- Posted August 28, 2013 by
Former president Nicephore Soglo joins the fight against Boni Yayi's constitutional amendment
Benin government prevented a demonstration that was planned by the major opposition party, Union Fait la Nation (UN) on August 25, 2013. UN and a leftist party called for demonstration against the amendment of Benin constitution. In a press release, the Benin Interior Minister stated that according to information he received the demonstrators were likely to be targeted by unidentified gunmen.
While president Boni Yayi claims that he does not intend to seek a third term in office, an increasing number of political figures and prominent actors across the whole Benin society disagree with him on his stand for unilateral amendment of the constitution. Opposition and other critics remain very suspicious about the motives behind his determination to modify the constitution that bans the third term in office. Former president Nicephore Soglo, who ruled first the country after democracy was adopted, expressed last Sunday, his opposition to any modification to the constitution.
Boni Yayi justifies the move by the need to make sure Benin comply with international agreements and be able to effectively fight corruption. Under the draft amendment that has been introduced to the parliament for examination, no economic crime can go unpunished and a special court will be set up to control the wealth of officials serving in government.
However, the opposition, the catholic cleric, the labor, the business elite, judges, and the civil society are persuaded that the move is a trick because constitution currently provides a department in the supreme court where officials are due to state the among of their wealth before and after serving in office. However, many ministers and governmental officials never abide by these provisions. Moreover, the country has adopted recently the corruption fighting act that has not been really implemented by the government. While Boni Yayi has promised to make the fight against corruption one of the most important priorities of his policy, the people have not seen any different. Since 2006, Boni Yayi’s government has been marked by a succession of economic crimes and scandals.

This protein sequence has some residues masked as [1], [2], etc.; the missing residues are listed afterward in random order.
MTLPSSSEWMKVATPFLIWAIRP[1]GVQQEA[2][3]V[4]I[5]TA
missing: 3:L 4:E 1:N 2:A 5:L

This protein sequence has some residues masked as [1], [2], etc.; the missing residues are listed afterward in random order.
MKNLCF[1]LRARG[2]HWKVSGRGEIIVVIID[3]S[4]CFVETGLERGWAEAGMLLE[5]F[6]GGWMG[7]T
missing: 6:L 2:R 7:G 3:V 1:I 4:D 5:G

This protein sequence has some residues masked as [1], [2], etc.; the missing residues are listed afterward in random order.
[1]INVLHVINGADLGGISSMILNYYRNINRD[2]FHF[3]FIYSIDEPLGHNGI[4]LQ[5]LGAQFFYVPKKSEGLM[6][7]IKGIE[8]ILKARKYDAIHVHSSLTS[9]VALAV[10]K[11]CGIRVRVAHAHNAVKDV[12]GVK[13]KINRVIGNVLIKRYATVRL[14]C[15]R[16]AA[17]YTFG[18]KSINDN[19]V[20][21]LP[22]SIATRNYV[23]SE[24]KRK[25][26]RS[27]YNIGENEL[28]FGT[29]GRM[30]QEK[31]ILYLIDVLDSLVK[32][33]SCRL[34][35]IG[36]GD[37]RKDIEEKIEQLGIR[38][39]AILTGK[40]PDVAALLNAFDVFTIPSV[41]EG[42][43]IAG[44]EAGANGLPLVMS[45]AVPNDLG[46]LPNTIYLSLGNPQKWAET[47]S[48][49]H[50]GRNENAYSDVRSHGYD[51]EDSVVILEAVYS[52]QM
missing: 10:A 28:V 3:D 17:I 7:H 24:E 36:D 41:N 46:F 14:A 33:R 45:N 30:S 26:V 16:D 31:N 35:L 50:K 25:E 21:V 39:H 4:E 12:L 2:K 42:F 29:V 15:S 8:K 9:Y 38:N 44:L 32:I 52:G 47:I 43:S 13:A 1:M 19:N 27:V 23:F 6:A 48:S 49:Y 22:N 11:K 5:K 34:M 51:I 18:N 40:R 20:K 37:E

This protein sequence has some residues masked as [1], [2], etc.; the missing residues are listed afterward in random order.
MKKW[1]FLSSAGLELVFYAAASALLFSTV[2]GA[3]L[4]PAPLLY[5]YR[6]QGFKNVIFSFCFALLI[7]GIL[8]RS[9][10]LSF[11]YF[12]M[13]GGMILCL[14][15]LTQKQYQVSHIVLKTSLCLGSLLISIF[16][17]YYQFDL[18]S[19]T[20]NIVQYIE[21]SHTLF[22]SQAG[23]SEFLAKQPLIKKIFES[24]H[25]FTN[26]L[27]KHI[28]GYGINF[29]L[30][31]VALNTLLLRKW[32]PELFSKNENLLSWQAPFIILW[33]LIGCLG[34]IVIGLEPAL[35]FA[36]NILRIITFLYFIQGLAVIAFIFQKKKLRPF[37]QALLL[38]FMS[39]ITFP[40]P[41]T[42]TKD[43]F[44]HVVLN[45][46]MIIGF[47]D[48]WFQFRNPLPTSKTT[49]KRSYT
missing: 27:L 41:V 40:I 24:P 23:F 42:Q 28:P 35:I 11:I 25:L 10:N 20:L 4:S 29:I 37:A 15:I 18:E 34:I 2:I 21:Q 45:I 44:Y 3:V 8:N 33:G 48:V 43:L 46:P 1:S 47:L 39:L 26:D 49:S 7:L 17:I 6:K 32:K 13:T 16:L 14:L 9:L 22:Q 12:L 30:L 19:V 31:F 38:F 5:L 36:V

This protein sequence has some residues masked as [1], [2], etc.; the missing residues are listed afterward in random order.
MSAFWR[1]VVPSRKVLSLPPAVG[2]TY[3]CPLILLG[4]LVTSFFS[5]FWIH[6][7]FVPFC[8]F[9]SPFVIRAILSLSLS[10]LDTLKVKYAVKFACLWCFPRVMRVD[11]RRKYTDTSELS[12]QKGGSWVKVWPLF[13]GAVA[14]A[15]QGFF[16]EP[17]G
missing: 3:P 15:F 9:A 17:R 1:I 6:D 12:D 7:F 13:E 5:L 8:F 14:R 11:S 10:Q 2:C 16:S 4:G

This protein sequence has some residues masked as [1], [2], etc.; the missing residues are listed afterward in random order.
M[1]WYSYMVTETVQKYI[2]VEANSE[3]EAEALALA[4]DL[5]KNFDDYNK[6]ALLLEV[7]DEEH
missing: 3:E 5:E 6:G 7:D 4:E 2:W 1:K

Therefore, for many, the government’s drive to amend the constitution is insincere. If amended, the constitution would induce a change of republic and Benin people will technically be under a new republic. Boni Yayi would be allowed under such circumstances to take part in the next presidential elections scheduled for March 2016.
That is a ploy used by the former Senegalese president Wade to seek a third term in office. Thanks to the huge opposition of the Senegalese, Wade was defeated in the country’s last presidential elections. But many worry and fear Beninese may not be as lucky as the Senegalese. Boni Yayi was reelected after five years in office in Mach 2011 presidential elections that according to the opposition was marked by many irregularities. Until now, Benin electoral system remains controversial. The voter registration shows a growth of the population in the North and in the central part of the country where Boni Yayi’s stronghold is while the Southern population shrinks significantly. The South is the base of the opposition. Many voters in the South could not vote because either they were not registered or they could not find their names on the voter registry.
This makes many Beninese think that changing the constitution, even if the ban of third term is still adopted, can be used by Boni Yayi to stay in office beyond 2016. Such a practice has been taking place in many neighboring countries in the West African region where the heads of the states are able to stay in office indefinitely.
But the failure to hold their demonstrations does not seem to affect the moral of the opposition and other critics of the government. Zacharie Todan, Secretary of the opposition coalition, UN, said in face of the government ban on the demonstration, “we are resistant people and we will keep on the fight…” Opposition leader, Lazare Sèhouéto indicated that demonstration would be held every week from now on.
On August, 26, the former head of state, Nicéphore Soglo whose party is part of the ruling coalition, referring to the experience of neighboring West African countries, warned Boni Yayi of the consequences of an amendment made without consensus.